This morning, as I sat on my couch watching reruns of Dallas on iTunes, my dear husband Bill asked me what I wanted to do today.  Without really thinking about it, I said, “Why don’t we go to Tübingen?”

Tübingen is one of our favorite places to be, especially in these parts.  When we lived here last time, we lived really close and visited all the time.  Now we don’t live quite so close, but we still enjoy the occasional visit.  Today, we decided to take the train rather than drive, which turned out to be a good decision.  Bill wanted to enjoy some alcohol with lunch.  We caught the 12:44 train from Herrenberg and arrived in time to see lots of people enjoying the ice…

These people are braver than I am.  The weather was relatively warm today, although the ice looked somewhat solid.  Some were even wearing ice skates and playing what looked like some form of hockey.

We crossed over the pedestrian bridge toward the old town…  I took a few winter shots.

More people were walking on the river.  That seemed more dangerous, since one side of the river had large melted areas.

I didn’t see anyone fall in, though.


We decided to have lunch at La Cantinella, a very nice Italian restaurant we’ve been trying to get back to ever since we moved back to Germany.  We ate there a few times last time we lived here, but never seem to get to town at the right time now.  We happened to get there just in time for lunch today.  They weren’t very busy, although there were several rambunctious kids in the dining room.  At one point, their father apologized on behalf of the high spirited tykes running around, shouting, and banging on the piano in the foyer.  It wasn’t really a problem for us.  They were cute kids who needed to burn off some steam and they didn’t stay long.

Bill checks out the menu.

A little blurry photo of the dining room, which is very quaint and stylish.  By the time I took this photo, the little kids and their dad had moved on.

Bill ordered a lovely primitivo to go with our lunch.  This was full of berries, cherries, and a touch of raisins.  It opened up nicely after awhile.  They also brought us fresh bread and olive oil.

I had sesame encrusted branzino.  To be honest, the fish was a little bland and the sesame seeds were a bit too rich.  The vegetables were nice, though.  Very fresh and not overcooked.  I was also relieved that I didn’t accidentally order anything with mushrooms, like I did last time we visited.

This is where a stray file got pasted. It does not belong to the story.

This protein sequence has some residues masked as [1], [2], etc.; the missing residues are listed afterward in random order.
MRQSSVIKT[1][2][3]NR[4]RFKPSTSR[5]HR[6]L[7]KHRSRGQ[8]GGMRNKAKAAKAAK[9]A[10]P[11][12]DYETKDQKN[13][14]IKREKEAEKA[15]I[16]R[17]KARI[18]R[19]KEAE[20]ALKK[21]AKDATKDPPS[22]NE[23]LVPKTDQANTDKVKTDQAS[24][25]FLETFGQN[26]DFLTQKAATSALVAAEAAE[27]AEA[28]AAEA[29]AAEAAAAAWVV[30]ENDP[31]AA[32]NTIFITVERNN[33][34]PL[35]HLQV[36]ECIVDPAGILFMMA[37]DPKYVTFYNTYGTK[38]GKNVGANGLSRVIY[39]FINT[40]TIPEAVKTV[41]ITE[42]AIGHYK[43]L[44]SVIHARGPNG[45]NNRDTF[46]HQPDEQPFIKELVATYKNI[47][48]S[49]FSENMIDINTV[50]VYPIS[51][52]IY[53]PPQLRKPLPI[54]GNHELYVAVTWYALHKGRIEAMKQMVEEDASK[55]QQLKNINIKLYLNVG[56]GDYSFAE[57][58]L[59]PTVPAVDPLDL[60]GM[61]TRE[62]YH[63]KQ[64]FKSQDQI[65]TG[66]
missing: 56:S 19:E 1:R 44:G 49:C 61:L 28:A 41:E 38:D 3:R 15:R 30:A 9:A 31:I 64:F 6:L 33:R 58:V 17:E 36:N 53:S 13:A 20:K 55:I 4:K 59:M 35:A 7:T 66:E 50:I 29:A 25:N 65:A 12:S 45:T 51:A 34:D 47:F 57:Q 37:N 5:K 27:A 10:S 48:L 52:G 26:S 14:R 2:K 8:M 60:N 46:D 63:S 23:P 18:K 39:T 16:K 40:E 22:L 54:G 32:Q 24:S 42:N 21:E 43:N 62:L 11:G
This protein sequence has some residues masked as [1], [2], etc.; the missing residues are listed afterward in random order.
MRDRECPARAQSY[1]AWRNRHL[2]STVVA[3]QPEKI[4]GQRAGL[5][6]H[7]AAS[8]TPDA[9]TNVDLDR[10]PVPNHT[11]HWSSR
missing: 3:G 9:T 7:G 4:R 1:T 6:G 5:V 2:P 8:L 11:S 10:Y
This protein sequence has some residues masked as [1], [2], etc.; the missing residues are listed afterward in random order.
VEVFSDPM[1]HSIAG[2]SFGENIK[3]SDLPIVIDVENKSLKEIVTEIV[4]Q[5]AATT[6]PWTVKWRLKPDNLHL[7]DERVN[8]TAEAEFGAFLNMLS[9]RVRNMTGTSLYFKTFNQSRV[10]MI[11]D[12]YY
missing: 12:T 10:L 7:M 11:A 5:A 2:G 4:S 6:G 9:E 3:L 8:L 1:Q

Bill had a pasta dish with beef and green pepper sauce.  He said it had a spicy kick and he really liked it.  


Our bill was about 60 euros.  I was acutely aware that the restaurant was going to have a pause at 2:30pm.  Although the waiter didn’t say anything, I got vibes that he hoped we wouldn’t linger.  I would definitely go back to La Cantinella, though.  It’s got a nice “family owned” ambiance and an impressive wine list.  Next time, I’ll get the pasta that was tempting me today.  La Cantinella does not have pizza and I didn’t notice a children’s menu.  However, they were very tolerant of the kids who were there when we came in for lunch today.

I took a photo of the outside of the restaurant, as well as the surrounding area.

See that crane?  People were hanging off of it.  I didn’t know it when I took this picture, but I was about to get some really great views.

Time for fasching.

A shot of St. George’s Collegiate Church, which dates from 1470.

I noticed signs indicating that the tower was open today.  Bill and I had never climbed up the tower before today.  Now that we’ve done it, I can say that it was worth the trip.  The views are awesome.

One shot of the stained glass.  The organist was practicing as we walked through the church on the way to the tower.  It costs one euro per adult to climb the tower and see the tombs.

The bells were made during different centuries.  Some were made in the 15th century, while others were made in the 20th century.  They are very loud when they ring, especially if you’re climbing up the tower!

It was a long, twisty, narrow walk up, but at least there were things to look at.

And this was our reward!  Check out the crane!  Yes, people are hanging over the city!

Bill enjoys the view.  Right after I took this, he told me how much he loves Tübingen.  I agree; it’s a great place to spend an afternoon!

The crane was rotating.

After a few minutes of enjoying the views, we made our way back down.  We needed to visit Vinum before they closed at 4:00pm.

As we were leaving the church, I noticed this person’s sign hanging out of their window.  We can always count on seeing interesting political statements in Tübingen.

Sad when people deface very old buildings.

We went into Vinum, which is one of our favorite wine stores in the area.  They always have wines to try.  We ended up buying four bottles they were highlighting.

I noticed the construction on the Rathaus was finally done after years of work!

We stopped at Ranitzky’s Kaffeehaus for hot chocolate and a pee break.

I had hot chocolate with Bailey’s…

Bill had plain hot chocolate.

On the way out of town, I noticed that the Dunkin’ Donuts in the old building was gone…

And this very cool yarn store is moving.

I guess Germany doesn’t run on Dunkin’.

More brave souls on the ice.

But look at that!

Pigeon house!


We got to the train station just in time to get the 4:17pm train back to Herrenberg.  We really had a lovely afternoon.  I think we need to spend more time in Tübingen.  I think my favorite part of today was climbing the church tower.  That is something well worth doing!  It’s a great energy burner for your little ones, too.